[Show abstract][Hide abstract] ABSTRACT: We compared subjective and objective sleep patterns and problems, and examined cross-method correspondence across parent reports, child reports, and actigraphy-derived sleep variables in clinically-anxious children and healthy controls. In a multi-site, cross-sectional study, 75 pre-adolescent children (6 to 11 years; M=8.7 years; SD=1.4; 39/52% female) were examined including 39 with a diagnosis of primary generalized anxiety disorder (GAD) and 36 controls recruited from university-based clinics in Houston, TX and Washington, DC. Structured interviews, validated sleep questionnaires, and 1-week of actigraphy data were utilized. Despite subjective reports of significantly greater sleep problems among anxious children, actigraphy data revealed no significant differences between the groups. All parents estimated earlier bedtimes and greater total sleep duration relative to actigraphy, and all children endorsed more sleep problems than parents. With few exceptions, subjective reports exhibited low and non-significant correspondence with actigraphy-based sleep patterns and problems. Our findings suggest that high rates of sleep complaints found among children with GAD (and their parents) are not corroborated by objective sleep abnormalities, with the exception of marginally prolonged sleep onset latency compared to controls. Objective-subjective sleep discrepancies were observed in both groups but more apparent overall in the GAD group. Frequent complaints of sleep problems and daytime tiredness among anxious youth might more accurately reflect difficulties prior to the actual sleep period, cognitive-affective biases associated with sleep, and/or an increased sleep need. Findings highlight the importance of considering sleep from multiple perspectives.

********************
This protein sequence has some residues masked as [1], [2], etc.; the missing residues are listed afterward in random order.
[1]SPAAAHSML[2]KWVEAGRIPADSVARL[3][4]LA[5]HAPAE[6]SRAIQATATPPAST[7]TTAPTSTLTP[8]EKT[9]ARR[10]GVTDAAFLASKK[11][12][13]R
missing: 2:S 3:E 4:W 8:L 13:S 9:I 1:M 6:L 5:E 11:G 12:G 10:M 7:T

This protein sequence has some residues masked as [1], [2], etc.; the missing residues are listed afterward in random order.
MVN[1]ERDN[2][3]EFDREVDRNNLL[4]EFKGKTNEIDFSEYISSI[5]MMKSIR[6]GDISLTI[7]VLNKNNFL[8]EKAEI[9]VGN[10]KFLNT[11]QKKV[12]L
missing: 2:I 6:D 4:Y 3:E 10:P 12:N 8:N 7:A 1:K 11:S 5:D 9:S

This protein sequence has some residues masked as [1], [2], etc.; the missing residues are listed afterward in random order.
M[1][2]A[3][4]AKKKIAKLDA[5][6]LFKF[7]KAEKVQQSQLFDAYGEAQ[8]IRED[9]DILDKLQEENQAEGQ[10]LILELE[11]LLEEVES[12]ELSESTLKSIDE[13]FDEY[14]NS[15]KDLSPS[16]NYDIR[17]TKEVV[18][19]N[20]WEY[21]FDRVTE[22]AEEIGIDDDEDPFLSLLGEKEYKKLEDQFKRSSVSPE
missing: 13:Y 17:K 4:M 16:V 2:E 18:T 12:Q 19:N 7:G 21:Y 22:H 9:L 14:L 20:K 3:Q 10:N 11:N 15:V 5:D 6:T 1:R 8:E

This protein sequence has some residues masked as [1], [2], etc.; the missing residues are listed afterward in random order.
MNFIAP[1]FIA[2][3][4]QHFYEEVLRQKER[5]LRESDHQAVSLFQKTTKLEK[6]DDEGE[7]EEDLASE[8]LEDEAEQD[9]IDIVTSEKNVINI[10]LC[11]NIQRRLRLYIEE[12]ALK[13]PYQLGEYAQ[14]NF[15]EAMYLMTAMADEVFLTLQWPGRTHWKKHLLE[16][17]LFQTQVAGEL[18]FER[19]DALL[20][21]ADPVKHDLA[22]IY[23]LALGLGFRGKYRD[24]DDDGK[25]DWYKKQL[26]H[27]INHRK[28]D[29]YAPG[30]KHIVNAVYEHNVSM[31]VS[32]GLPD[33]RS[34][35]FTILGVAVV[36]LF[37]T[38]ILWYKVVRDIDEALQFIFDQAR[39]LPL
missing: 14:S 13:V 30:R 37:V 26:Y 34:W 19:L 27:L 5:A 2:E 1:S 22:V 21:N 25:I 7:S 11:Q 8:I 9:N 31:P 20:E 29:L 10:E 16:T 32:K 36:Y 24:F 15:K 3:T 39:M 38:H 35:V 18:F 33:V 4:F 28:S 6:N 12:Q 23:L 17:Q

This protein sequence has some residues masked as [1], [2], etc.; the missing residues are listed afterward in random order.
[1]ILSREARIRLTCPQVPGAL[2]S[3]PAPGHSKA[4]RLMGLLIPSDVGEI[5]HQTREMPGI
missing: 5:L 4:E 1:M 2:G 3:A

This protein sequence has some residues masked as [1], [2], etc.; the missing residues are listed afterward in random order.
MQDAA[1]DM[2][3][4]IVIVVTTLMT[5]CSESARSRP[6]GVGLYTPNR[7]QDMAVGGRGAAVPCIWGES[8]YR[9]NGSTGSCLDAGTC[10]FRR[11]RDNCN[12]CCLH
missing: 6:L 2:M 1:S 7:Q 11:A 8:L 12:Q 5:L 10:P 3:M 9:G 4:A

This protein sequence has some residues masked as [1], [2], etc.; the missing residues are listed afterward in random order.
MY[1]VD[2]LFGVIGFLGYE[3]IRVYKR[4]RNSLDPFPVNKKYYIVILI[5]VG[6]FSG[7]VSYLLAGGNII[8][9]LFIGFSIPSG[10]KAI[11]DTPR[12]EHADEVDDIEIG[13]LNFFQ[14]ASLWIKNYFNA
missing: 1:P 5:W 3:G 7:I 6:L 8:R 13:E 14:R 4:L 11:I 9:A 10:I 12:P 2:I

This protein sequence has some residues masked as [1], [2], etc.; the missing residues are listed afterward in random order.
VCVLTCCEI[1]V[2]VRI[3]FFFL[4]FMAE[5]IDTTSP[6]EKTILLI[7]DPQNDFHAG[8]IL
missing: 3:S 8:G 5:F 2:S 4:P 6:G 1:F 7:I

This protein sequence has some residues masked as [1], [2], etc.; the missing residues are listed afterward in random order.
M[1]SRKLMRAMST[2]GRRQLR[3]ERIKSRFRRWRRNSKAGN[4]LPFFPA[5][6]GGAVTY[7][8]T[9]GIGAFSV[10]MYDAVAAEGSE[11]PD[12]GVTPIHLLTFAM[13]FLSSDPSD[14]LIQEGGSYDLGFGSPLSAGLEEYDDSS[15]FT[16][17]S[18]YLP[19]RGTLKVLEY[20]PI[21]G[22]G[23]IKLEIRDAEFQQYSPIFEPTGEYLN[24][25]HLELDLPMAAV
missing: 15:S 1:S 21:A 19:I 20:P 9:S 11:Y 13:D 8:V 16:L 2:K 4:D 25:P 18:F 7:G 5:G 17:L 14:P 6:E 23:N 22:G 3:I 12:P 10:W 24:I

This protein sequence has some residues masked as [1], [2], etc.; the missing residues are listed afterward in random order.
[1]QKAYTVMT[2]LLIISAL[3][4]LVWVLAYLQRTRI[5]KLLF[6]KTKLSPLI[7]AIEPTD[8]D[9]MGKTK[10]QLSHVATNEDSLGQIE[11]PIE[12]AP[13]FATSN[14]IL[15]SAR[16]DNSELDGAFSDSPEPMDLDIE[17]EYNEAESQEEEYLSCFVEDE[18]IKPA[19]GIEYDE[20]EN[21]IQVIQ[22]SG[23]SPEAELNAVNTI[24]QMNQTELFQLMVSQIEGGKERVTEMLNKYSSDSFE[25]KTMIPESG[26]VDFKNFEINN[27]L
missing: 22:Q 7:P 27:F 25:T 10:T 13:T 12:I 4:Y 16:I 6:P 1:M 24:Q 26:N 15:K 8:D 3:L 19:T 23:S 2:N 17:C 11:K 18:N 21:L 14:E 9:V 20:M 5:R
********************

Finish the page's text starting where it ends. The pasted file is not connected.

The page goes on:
[Show abstract][Hide abstract] ABSTRACT: Misperception of Sleep Onset Latency, often found in Primary Insomnia, has been cited to be influenced by hyperarousal, reflected in EEG- and ECG- related indices. The aim of this retrospective study was to examine the association between Central Nervous System (i.e. EEG) -and Autonomic Nervous System activity in the Sleep Onset Period and the first NREM sleep cycle in Primary Insomnia (n=17) and healthy controls (n=11). Furthermore, the study examined the influence of elevated EEG -and Autonomic Nervous System activity on Stage2 sleep-protective mechanisms (K-complexes and sleep spindles). Confirming previous findings, the Primary Insomnia-group overestimated Sleep Onset Latency and this overestimation was correlated with elevated EEG activity. A higher amount of beta EEG activity during the Sleep Onset Period was correlated with the appearance of K-complexes immediately followed by a sleep spindle in the Primary Insomnia-group. This can be interpreted as an extra attempt to protect sleep continuity or as a failure of the sleep-protective role of the K-complex by fast EEG frequencies following within one second. The strong association found between K-alpha (K-complex within one second followed by 8-12Hz EEG activity) in Stage2 sleep and a lower parasympathetic Autonomic Nervous System dominance (less high frequency HR) in Slow-wave sleep, further assumes a state of hyperarousal continuing through sleep in Primary Insomnia.